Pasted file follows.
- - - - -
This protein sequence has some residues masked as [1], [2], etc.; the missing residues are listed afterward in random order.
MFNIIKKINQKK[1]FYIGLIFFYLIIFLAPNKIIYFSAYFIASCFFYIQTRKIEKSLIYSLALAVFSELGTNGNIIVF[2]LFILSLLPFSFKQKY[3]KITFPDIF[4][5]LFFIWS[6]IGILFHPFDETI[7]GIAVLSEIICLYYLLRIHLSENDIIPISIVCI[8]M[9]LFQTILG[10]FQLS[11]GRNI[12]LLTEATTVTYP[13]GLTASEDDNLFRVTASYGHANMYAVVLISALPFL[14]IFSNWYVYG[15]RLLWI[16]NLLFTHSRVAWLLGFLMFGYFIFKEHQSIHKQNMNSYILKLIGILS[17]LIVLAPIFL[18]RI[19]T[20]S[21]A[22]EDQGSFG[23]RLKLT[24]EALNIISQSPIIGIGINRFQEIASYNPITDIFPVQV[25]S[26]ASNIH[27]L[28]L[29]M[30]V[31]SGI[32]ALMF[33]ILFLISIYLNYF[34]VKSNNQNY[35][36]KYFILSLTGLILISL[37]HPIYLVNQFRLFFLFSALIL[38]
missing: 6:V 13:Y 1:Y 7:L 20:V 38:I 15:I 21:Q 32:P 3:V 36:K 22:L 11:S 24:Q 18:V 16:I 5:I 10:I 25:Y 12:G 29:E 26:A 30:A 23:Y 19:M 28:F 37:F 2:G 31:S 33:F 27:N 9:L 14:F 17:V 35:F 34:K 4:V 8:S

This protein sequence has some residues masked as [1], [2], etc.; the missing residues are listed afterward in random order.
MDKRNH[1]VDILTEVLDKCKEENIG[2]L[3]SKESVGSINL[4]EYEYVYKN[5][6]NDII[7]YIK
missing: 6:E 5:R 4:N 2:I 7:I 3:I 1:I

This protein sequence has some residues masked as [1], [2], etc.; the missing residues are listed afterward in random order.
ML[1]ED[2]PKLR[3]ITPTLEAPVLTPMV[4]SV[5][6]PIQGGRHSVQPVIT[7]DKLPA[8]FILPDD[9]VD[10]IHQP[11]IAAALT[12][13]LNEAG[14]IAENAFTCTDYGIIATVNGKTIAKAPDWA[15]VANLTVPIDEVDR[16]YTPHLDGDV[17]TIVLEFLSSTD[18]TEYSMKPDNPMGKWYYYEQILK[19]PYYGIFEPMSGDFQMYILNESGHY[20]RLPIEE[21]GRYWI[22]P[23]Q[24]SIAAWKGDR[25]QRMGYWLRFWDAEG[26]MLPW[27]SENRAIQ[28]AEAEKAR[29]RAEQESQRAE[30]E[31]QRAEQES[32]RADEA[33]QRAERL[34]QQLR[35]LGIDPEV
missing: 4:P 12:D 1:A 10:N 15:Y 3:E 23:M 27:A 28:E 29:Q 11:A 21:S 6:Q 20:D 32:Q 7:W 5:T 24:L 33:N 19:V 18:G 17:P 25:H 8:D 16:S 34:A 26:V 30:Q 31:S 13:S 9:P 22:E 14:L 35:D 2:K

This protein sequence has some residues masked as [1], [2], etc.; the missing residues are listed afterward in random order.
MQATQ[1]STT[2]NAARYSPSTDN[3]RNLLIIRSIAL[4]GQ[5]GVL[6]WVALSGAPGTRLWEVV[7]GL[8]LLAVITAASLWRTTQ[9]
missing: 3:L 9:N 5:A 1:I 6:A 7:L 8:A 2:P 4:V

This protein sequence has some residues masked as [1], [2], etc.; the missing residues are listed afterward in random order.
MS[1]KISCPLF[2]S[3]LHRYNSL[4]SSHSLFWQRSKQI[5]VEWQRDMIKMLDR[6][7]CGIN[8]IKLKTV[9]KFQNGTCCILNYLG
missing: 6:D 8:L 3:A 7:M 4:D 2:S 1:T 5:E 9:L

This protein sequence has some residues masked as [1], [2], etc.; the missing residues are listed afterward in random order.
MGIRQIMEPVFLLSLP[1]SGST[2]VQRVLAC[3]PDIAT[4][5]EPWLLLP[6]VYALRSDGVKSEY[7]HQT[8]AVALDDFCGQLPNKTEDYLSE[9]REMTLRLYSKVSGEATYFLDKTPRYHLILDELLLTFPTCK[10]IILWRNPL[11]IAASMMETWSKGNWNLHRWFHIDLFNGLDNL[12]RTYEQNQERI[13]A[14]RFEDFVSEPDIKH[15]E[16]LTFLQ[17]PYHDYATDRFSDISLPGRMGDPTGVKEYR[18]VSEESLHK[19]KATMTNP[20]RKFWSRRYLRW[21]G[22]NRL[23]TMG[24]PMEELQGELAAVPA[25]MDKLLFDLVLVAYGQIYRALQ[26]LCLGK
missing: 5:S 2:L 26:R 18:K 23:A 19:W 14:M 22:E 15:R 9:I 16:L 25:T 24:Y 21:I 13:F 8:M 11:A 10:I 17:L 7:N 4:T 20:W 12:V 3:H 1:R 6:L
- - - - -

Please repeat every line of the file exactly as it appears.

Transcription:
This protein sequence has some residues masked as [1], [2], etc.; the missing residues are listed afterward in random order.
MFNIIKKINQKK[1]FYIGLIFFYLIIFLAPNKIIYFSAYFIASCFFYIQTRKIEKSLIYSLALAVFSELGTNGNIIVF[2]LFILSLLPFSFKQKY[3]KITFPDIF[4][5]LFFIWS[6]IGILFHPFDETI[7]GIAVLSEIICLYYLLRIHLSENDIIPISIVCI[8]M[9]LFQTILG[10]FQLS[11]GRNI[12]LLTEATTVTYP[13]GLTASEDDNLFRVTASYGHANMYAVVLISALPFL[14]IFSNWYVYG[15]RLLWI[16]NLLFTHSRVAWLLGFLMFGYFIFKEHQSIHKQNMNSYILKLIGILS[17]LIVLAPIFL[18]RI[19]T[20]S[21]A[22]EDQGSFG[23]RLKLT[24]EALNIISQSPIIGIGINRFQEIASYNPITDIFPVQV[25]S[26]ASNIH[27]L[28]L[29]M[30]V[31]SGI[32]ALMF[33]ILFLISIYLNYF[34]VKSNNQNY[35][36]KYFILSLTGLILISL[37]HPIYLVNQFRLFFLFSALIL[38]
missing: 6:V 13:Y 1:Y 7:L 20:V 38:I 15:I 21:Q 32:P 3:V 36:K 22:L 11:S 24:Q 18:V 16:I 5:I 10:I 25:Y 12:G 29:E 26:A 30:A 23:Y 19:M 28:F 37:F 2:G 31:S 33:F 27:N 9:L 14:F 17:V 35:F 34:K 4:V 8:S

This protein sequence has some residues masked as [1], [2], etc.; the missing residues are listed afterward in random order.
MDKRNH[1]VDILTEVLDKCKEENIG[2]L[3]SKESVGSINL[4]EYEYVYKN[5][6]NDII[7]YIK
missing: 6:E 5:R 4:N 2:I 7:I 3:I 1:I

This protein sequence has some residues masked as [1], [2], etc.; the missing residues are listed afterward in random order.
ML[1]ED[2]PKLR[3]ITPTLEAPVLTPMV[4]SV[5][6]PIQGGRHSVQPVIT[7]DKLPA[8]FILPDD[9]VD[10]IHQP[11]IAAALT[12][13]LNEAG[14]IAENAFTCTDYGIIATVNGKTIAKAPDWA[15]VANLTVPIDEVDR[16]YTPHLDGDV[17]TIVLEFLSSTD[18]TEYSMKPDNPMGKWYYYEQILK[19]PYYGIFEPMSGDFQMYILNESGHY[20]RLPIEE[21]GRYWI[22]P[23]Q[24]SIAAWKGDR[25]QRMGYWLRFWDAEG[26]MLPW[27]SENRAIQ[28]AEAEKAR[29]RAEQESQRAE[30]E[31]QRAEQES[32]RADEA[33]QRAERL[34]QQLR[35]LGIDPEV
missing: 4:P 12:D 1:A 10:N 15:Y 3:E 23:M 27:A 28:E 29:Q 11:A 21:S 6:Q 20:D 32:Q 7:W 5:T 24:L 33:N 19:V 18:G 17:P 25:H 8:D 16:S 34:A 26:V 30:Q 31:S 13:S 9:P 22:E 14:L 35:D 2:K

This protein sequence has some residues masked as [1], [2], etc.; the missing residues are listed afterward in random order.
MQATQ[1]STT[2]NAARYSPSTDN[3]RNLLIIRSIAL[4]GQ[5]GVL[6]WVALSGAPGTRLWEVV[7]GL[8]LLAVITAASLWRTTQ[9]
missing: 3:L 9:N 5:A 1:I 6:A 7:L 8:A 2:P 4:V

This protein sequence has some residues masked as [1], [2], etc.; the missing residues are listed afterward in random order.
MS[1]KISCPLF[2]S[3]LHRYNSL[4]SSHSLFWQRSKQI[5]VEWQRDMIKMLDR[6][7]CGIN[8]IKLKTV[9]KFQNGTCCILNYLG
missing: 6:D 8:L 3:A 7:M 4:D 2:S 1:T 5:E 9:L

This protein sequence has some residues masked as [1], [2], etc.; the missing residues are listed afterward in random order.
MGIRQIMEPVFLLSLP[1]SGST[2]VQRVLAC[3]PDIAT[4][5]EPWLLLP[6]VYALRSDGVKSEY[7]HQT[8]AVALDDFCGQLPNKTEDYLSE[9]REMTLRLYSKVSGEATYFLDKTPRYHLILDELLLTFPTCK[10]IILWRNPL[11]IAASMMETWSKGNWNLHRWFHIDLFNGLDNL[12]RTYEQNQERI[13]A[14]RFEDFVSEPDIKH[15]E[16]LTFLQ[17]PYHDYATDRFSDISLPGRMGDPTGVKEYR[18]VSEESLHK[19]KATMTNP[20]RKFWSRRYLRW[21]G[22]NRL[23]TMG[24]PMEELQGELAAVPA[25]MDKLLFDLVLVAYGQIYRALQ[26]LCLGK
missing: 5:S 2:L 26:R 18:K 23:A 19:W 14:M 22:E 15:R 9:I 16:L 25:T 24:Y 21:I 13:F 8:M 11:A 10:I 17:L 7:N 4:T 20:W 12:V 3:H 1:R 6:L